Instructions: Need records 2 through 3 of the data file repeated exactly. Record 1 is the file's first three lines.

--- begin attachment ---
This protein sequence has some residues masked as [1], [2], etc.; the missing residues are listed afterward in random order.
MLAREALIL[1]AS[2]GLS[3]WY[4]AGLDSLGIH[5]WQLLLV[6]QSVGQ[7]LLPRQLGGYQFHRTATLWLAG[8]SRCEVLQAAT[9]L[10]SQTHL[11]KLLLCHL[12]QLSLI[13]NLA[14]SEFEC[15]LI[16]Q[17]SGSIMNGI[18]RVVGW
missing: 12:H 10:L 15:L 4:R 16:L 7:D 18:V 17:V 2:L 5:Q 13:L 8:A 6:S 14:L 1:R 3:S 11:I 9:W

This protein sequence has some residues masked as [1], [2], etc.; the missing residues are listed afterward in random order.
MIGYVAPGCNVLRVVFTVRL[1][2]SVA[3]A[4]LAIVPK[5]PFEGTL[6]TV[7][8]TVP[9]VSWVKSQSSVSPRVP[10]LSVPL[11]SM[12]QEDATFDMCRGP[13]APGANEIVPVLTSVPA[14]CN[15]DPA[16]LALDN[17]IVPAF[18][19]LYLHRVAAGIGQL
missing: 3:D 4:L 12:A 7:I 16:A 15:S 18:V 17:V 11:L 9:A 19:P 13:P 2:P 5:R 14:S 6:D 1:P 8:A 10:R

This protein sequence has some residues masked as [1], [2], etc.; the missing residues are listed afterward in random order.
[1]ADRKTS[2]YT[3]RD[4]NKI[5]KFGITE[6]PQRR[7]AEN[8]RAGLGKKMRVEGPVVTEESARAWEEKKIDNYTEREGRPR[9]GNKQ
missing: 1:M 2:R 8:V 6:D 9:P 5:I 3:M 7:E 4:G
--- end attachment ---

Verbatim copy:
This protein sequence has some residues masked as [1], [2], etc.; the missing residues are listed afterward in random order.
MIGYVAPGCNVLRVVFTVRL[1][2]SVA[3]A[4]LAIVPK[5]PFEGTL[6]TV[7][8]TVP[9]VSWVKSQSSVSPRVP[10]LSVPL[11]SM[12]QEDATFDMCRGP[13]APGANEIVPVLTSVPA[14]CN[15]DPA[16]LALDN[17]IVPAF[18][19]LYLHRVAAGIGQL
missing: 3:D 4:L 12:A 7:I 16:A 15:S 18:V 17:V 11:L 9:A 19:P 13:P 2:P 5:R 14:S 6:D 1:P 8:A 10:R

This protein sequence has some residues masked as [1], [2], etc.; the missing residues are listed afterward in random order.
[1]ADRKTS[2]YT[3]RD[4]NKI[5]KFGITE[6]PQRR[7]AEN[8]RAGLGKKMRVEGPVVTEESARAWEEKKIDNYTEREGRPR[9]GNKQ
missing: 1:M 2:R 8:V 6:D 9:P 5:I 3:M 7:E 4:G